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I would like to declare / define my delegate and callback function inside of the calling method. Is that possible ? If yes how ? This is my code that I want to execute my first implant operation on:

delegate bool myDelegate(IntPtr module, string type, IntPtr lParam);

public static bool EnumResTypeProc(IntPtr module, string typename, IntPtr lParam)
{
    (((GCHandle) lParam).Target as List<string>).Add(typename);
    return true;
}

public static string[] getResourceTypes(IntPtr module)
{
    List<string> result = new List<string>();
    GCHandle pin = GCHandle.Alloc(result);
    WinApi.EnumResourceTypes(module, Marshal.GetFunctionPointerForDelegate(new myDelegate(EnumResTypeProc)), (IntPtr)pin);
    pin.Free();
    return result.ToArray();
}


The closest I get:

delegate bool myDelegate(IntPtr module, string type, IntPtr lParam);

public static string[] getResourceTypes(IntPtr module)
{
    List<string> result = new List<string>();
    GCHandle pin = GCHandle.Alloc(result);
    myDelegate d = delegate(IntPtr handle, string typename, IntPtr lParam)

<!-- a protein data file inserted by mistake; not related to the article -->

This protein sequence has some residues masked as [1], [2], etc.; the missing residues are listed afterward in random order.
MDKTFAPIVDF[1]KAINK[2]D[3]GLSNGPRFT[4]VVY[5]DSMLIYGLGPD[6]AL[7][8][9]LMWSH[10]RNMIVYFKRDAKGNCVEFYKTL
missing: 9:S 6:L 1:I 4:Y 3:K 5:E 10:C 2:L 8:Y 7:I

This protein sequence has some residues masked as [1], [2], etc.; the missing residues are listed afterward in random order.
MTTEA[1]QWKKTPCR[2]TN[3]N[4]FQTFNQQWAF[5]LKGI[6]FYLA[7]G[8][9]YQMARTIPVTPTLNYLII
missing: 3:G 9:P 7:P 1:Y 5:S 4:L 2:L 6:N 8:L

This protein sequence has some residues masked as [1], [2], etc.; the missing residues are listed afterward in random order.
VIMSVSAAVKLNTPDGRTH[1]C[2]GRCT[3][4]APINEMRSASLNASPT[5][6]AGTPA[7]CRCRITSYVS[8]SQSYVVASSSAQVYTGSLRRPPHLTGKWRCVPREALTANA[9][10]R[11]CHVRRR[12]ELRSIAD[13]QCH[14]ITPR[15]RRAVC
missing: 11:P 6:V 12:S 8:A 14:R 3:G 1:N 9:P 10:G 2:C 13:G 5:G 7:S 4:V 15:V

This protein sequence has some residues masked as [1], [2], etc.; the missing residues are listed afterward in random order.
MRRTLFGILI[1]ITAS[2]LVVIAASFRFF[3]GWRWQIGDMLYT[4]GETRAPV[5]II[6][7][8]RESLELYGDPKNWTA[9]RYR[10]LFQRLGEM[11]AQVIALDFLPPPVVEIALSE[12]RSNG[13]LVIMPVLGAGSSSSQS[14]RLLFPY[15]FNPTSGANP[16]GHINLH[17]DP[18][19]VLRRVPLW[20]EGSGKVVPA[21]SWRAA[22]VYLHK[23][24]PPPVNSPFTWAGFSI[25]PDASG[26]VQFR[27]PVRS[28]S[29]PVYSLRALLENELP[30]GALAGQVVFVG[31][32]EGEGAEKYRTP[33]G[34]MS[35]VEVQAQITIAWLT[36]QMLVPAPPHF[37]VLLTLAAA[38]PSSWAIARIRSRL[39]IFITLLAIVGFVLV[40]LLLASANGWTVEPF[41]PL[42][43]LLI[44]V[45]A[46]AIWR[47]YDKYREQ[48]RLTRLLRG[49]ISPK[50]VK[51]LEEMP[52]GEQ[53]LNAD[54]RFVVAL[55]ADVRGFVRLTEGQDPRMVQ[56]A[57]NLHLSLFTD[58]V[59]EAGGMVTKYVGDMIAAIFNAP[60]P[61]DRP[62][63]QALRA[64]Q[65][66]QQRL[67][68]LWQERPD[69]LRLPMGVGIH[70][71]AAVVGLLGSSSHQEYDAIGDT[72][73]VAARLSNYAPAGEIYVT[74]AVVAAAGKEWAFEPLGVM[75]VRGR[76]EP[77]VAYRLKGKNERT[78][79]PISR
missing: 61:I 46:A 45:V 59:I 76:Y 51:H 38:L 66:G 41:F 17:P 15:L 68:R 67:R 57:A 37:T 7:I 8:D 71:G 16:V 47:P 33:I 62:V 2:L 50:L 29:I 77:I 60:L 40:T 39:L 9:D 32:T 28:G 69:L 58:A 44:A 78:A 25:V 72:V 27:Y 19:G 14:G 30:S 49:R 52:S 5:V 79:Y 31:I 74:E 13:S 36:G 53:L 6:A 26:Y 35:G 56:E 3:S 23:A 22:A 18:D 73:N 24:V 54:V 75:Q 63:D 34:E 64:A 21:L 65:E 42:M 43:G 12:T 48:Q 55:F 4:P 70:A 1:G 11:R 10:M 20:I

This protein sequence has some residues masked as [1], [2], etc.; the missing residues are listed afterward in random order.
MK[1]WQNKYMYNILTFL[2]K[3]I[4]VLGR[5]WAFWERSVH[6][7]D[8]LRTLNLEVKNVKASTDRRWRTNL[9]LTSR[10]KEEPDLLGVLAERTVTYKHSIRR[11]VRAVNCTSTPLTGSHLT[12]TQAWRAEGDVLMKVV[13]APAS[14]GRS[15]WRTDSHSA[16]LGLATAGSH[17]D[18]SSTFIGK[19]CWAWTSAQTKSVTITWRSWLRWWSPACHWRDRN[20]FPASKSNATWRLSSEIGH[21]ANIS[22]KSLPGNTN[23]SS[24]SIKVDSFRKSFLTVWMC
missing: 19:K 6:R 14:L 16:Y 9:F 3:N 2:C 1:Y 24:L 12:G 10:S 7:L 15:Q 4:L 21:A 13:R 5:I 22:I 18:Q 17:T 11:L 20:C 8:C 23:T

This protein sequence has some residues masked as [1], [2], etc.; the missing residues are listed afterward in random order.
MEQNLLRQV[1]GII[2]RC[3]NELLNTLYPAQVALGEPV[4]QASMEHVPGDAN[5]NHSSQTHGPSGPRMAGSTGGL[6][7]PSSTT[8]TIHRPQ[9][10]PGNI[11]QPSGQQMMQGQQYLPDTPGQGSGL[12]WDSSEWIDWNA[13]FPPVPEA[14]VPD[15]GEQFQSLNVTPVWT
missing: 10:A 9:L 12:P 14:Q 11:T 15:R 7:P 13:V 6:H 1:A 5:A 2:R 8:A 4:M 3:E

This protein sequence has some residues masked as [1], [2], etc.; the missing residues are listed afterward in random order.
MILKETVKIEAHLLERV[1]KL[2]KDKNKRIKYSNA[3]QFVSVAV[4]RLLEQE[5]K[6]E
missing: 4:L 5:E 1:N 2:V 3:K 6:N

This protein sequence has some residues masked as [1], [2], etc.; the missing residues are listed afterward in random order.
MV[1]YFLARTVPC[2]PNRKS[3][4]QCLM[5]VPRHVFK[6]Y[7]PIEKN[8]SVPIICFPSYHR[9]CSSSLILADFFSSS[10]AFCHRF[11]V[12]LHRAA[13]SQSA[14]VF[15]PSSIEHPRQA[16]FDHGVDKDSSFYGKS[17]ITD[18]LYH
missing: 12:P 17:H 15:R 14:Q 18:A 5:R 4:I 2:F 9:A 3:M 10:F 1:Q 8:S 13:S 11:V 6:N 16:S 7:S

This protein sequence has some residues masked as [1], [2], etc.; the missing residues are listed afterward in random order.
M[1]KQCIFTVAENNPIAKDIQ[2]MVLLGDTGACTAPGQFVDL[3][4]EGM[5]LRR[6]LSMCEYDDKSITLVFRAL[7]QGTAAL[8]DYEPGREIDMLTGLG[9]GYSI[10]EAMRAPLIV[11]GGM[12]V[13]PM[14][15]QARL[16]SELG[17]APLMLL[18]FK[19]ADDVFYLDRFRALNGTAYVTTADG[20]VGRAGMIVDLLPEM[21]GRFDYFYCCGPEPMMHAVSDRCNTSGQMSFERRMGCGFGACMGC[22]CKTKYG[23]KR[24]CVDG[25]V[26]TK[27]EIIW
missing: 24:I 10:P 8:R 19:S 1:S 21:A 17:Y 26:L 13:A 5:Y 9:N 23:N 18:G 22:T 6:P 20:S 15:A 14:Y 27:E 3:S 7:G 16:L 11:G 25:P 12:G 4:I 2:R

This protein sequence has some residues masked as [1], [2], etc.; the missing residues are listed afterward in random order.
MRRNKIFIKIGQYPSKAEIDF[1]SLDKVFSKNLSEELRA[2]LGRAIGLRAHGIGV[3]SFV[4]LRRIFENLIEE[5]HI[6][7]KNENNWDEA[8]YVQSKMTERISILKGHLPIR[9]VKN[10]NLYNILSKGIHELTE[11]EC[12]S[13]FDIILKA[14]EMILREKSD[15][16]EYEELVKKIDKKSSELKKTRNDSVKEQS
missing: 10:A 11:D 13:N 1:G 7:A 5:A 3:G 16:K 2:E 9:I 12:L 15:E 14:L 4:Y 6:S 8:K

{ (((GCHandle) lParam).Target as List<string>).Add(typename); return true; };
    WinApi.EnumResourceTypes(module, Marshal.GetFunctionPointerForDelegate(d), (IntPtr) pin);
    pin.Free();
    return result.ToArray();
}


Declaring the delegate inside a method is not possible at this point. Even if compiled it causes unmanaged code to crash my application.

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3 Answers 3

Yes, you can use an anonymous method or a lambda expression.

// untested
Func<IntPtr, string, IntPtr, bool> inline = (module, typename, lParam) =>
{
    (((GCHandle)lParam).Target as List<string>).Add(typename);
    return true;
};

WinApi.EnumResourceTypes(module, Marshal.GetFunctionPointerForDelegate(inline), (IntPtr)pin);
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I would avoid the type specification along with parameters. LHS would do it, isnt it? –  nawfal Jul 15 '13 at 12:04
    
@nawfal - Yes, copy/paste error. Editing. –  Henk Holterman Jul 15 '13 at 12:05
1  
Well, like I said: untested. You voided the warranty by running it. –  Henk Holterman Jul 15 '13 at 12:11
1  
@nawfal see original post + edit. Both versions work fine. Trying to declare the delegate inside of my method seems to cause crashes. –  Bitterblue Jul 15 '13 at 12:20
1  
@nawfal I'll try it. Maybe important: App crashes in unmanaged code. So I don't get an exception. –  Bitterblue Jul 15 '13 at 12:29

Or my example:

public delegate void AsyncMethodCaller(strind inputdata);


 void someMethod()
{
//
// ... some actions 
//
AsyncMethodCaller caller = new AsyncMethodCaller(this.ProcessInputData);

   // Initiate the asychronous call.
   IAsyncResult result = caller.BeginInvoke("my data");
}

void ProcessInputData(string inputData)
{
    // some actions
}
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